The fallout from the failure of the Great Southern empire in 2009 is still playing out in the courts.
The fallout from the failure of the Great Southern empire in 2009 is still playing out in the courts.

Former liquidator faces decades in jail

FORMER Brisbane liquidator has pleaded guilty to three fraud charges, each of which could see him spend up 20 years in the iron motel.

The one-time PPB Advisory partner admitted that he embezzled $800,000 from failed entity Neolido Holdings to his private company Peach Pty Ltd on three separate occasions between July and November last year.

He then spent the money for his own purposes, according to ASIC.

Brisbane insolvency players are still gobsmacked about the disgraced 56-year-old's stunning fall, especially since he was well-regarded in the industry.

Leigh, who also briefly worked for accounting outfit HLB Mann Judd, will be sentenced in the District Court on a date to be fixed.

He could not be reached for comment yesterday.


IT'S been nearly 10 years since one of Australia's biggest agribusiness investment groups collapsed in a heap but the drama has yet to end.

Indeed, fallout from the failure of the Great Southern empire in 2009 is still playing out in the courts.

Among the parties involved is Brisbane legal eagle Ashley Tiplady, who is now fighting Bendigo & Adelaide Bank over about $100,000 he borrowed to invest. More on that in a moment.

Great Southern buckled beneath a debt load of more than $600 million, devastating about 52,000 investors.

A little over 40 per cent of these punters had borrowed to invest in the tax-effective schemes, which focused on woodchips, timber, beef, olives, almonds and other products.

Most have moved on with their lives despite the disappointing results of a 2011 class action, which recovered just $23 million three years later. All but $3.5 million of that money went to the lawyers.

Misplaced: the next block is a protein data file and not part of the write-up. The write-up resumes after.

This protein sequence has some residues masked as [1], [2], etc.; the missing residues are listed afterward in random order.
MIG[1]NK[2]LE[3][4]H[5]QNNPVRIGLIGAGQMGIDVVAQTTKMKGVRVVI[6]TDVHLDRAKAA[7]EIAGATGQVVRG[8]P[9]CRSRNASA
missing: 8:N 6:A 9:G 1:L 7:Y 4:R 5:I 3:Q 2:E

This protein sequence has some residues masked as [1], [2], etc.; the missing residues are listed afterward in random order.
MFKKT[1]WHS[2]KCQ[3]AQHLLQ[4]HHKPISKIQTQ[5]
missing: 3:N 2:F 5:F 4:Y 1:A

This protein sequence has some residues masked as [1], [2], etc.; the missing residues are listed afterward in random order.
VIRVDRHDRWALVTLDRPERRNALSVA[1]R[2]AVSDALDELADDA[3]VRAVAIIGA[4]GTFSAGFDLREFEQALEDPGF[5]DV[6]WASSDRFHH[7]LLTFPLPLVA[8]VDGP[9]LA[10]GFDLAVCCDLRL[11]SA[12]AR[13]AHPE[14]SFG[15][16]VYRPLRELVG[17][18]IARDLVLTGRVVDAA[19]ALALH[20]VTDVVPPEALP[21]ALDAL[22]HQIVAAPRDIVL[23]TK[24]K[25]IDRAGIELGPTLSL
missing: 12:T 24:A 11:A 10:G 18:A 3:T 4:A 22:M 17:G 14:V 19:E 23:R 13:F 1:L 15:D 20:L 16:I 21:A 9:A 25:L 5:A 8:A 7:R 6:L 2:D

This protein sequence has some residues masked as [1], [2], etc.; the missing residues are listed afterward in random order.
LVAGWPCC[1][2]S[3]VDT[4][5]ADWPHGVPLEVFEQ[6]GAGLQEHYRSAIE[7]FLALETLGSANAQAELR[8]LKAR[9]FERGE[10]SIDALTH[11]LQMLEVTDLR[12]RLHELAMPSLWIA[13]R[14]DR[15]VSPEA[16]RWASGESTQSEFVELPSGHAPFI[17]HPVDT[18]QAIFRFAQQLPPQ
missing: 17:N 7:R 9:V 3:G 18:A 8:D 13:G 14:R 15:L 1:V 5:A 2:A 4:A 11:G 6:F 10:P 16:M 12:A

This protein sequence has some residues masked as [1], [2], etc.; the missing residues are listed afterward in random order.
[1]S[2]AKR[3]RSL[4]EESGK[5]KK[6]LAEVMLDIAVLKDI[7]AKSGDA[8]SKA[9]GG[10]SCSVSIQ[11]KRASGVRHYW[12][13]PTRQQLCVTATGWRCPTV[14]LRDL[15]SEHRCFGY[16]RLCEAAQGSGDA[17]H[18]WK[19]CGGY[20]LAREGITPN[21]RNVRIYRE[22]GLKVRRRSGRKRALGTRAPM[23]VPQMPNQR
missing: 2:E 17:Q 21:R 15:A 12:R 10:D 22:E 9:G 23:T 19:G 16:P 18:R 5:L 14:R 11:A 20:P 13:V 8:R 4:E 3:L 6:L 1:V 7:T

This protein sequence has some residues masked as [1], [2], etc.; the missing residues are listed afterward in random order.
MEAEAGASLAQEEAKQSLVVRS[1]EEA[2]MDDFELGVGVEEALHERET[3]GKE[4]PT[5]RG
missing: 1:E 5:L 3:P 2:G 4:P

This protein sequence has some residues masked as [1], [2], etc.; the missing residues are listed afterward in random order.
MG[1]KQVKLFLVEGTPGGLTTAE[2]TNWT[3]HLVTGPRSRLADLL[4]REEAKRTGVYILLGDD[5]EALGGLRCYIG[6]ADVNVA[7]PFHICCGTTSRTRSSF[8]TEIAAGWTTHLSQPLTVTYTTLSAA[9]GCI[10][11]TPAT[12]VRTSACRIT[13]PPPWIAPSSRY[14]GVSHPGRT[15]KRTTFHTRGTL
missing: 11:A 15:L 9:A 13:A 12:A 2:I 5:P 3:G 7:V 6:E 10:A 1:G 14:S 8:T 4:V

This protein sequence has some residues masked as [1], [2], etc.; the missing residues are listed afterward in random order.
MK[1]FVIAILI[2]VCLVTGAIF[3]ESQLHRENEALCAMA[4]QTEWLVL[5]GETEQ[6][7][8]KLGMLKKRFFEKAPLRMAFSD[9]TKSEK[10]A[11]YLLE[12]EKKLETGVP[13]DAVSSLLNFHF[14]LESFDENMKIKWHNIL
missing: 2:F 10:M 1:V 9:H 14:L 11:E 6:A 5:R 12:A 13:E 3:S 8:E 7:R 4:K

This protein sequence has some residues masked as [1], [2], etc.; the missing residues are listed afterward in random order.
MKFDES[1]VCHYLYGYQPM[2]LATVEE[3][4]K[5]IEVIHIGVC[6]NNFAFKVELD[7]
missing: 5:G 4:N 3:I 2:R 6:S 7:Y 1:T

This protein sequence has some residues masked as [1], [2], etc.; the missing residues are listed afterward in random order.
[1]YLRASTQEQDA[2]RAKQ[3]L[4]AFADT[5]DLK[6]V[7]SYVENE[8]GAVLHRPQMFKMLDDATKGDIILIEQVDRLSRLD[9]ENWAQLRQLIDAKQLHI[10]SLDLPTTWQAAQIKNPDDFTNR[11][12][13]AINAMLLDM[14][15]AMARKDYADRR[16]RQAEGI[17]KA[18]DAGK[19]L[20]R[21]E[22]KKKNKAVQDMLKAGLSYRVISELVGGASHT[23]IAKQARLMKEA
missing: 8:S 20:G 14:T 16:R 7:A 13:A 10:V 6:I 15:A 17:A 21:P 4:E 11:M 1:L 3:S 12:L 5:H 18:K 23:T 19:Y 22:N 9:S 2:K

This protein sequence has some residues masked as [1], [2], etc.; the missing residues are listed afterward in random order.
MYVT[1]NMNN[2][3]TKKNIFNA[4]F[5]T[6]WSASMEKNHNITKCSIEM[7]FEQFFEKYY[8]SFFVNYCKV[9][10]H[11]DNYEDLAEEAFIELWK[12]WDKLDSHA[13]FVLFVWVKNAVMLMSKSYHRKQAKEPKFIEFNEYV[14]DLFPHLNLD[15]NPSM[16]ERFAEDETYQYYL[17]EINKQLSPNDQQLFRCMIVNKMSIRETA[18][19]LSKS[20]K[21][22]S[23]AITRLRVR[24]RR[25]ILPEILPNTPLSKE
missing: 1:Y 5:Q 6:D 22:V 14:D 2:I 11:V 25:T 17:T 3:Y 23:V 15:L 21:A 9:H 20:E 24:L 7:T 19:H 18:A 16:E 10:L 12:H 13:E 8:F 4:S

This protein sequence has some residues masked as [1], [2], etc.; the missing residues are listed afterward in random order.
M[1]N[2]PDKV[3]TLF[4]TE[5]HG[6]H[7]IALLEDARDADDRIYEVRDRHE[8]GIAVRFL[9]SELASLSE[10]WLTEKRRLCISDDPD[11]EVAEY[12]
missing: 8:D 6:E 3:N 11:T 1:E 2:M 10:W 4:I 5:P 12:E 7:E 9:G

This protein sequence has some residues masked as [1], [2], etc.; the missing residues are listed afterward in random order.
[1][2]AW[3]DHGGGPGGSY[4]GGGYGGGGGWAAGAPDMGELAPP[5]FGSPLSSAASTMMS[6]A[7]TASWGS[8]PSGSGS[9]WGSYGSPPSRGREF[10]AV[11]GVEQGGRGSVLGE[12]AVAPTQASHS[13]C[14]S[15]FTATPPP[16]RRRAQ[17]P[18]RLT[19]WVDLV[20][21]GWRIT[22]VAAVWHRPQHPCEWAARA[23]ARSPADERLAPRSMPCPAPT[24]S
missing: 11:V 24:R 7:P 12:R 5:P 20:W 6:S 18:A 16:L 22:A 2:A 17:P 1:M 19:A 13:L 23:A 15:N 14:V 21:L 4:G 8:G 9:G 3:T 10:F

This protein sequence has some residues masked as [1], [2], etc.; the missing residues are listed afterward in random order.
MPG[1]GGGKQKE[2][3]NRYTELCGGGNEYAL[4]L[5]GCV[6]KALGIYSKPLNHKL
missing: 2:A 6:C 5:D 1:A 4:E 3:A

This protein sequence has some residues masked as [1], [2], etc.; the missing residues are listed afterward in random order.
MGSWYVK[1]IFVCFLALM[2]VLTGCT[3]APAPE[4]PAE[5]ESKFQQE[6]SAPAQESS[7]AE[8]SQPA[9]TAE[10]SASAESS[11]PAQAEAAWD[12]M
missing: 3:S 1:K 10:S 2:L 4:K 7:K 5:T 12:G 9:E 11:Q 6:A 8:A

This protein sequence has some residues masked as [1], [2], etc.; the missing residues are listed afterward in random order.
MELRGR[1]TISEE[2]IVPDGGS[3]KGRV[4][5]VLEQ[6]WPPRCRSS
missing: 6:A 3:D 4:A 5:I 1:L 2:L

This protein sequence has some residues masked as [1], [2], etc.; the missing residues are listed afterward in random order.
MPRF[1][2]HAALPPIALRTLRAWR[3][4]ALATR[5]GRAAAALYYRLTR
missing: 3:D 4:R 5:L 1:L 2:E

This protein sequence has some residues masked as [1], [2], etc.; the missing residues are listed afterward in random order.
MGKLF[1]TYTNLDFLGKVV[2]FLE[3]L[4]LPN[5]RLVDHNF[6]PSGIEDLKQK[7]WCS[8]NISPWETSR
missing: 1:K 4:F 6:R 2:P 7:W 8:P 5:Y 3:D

Controversially, the settlement still allowed banks to chase up loans to investors, who had been encouraged by the class action law firm to halt repayments while the legal battle played out.

Bendigo says it had about 8200 borrowers who owed more than $508 million when Great Southern went down. As of last December that number had fallen to just over 1000 borrowers who owe $86 million.

The bank is still pursuing many of these holdouts in the court, including Tiplady, who was among the 2000-plus members of the class action.

Bendigo lodged a claim against Tiplady in District Court in December to recover two loans it made to him in 2007 and he is defending the action.

The lawsuit says he borrowed the money to invest in the Great Southern Diversified Olives Income Project.

It alleges he stopped making monthly repayments after Great Southern crashed, failed to pay back the money in 2016 and ignored a notice of demand.

The bank is seeking to recover $101,004 plus interest and costs in the case, which is scheduled to go to trial on November 19.

Tiplady, a partner at law firm Russells, did not return a call seeking comment yesterday.


AS the war of words reignited yesterday between Corporate Travel Management and its short-selling nemesis, VGI Partners, we came across a rather amusing yarn from when the two parties first met.

VGI's Doug Tynan made contact with CTM's chief financial officer Steve Fleming at the full year results briefing in late August.

As Tynan pressed Fleming for accounting details, CTM boss Jamie Pherous interrupted to say he needed to speak with his colleague and apologised for the move.

But just how urgently did Pherous have to talk with his underling? Upon leaving the room, the VGI gang noticed Fleming sitting down eating cake rather than locked in conversation with his boss!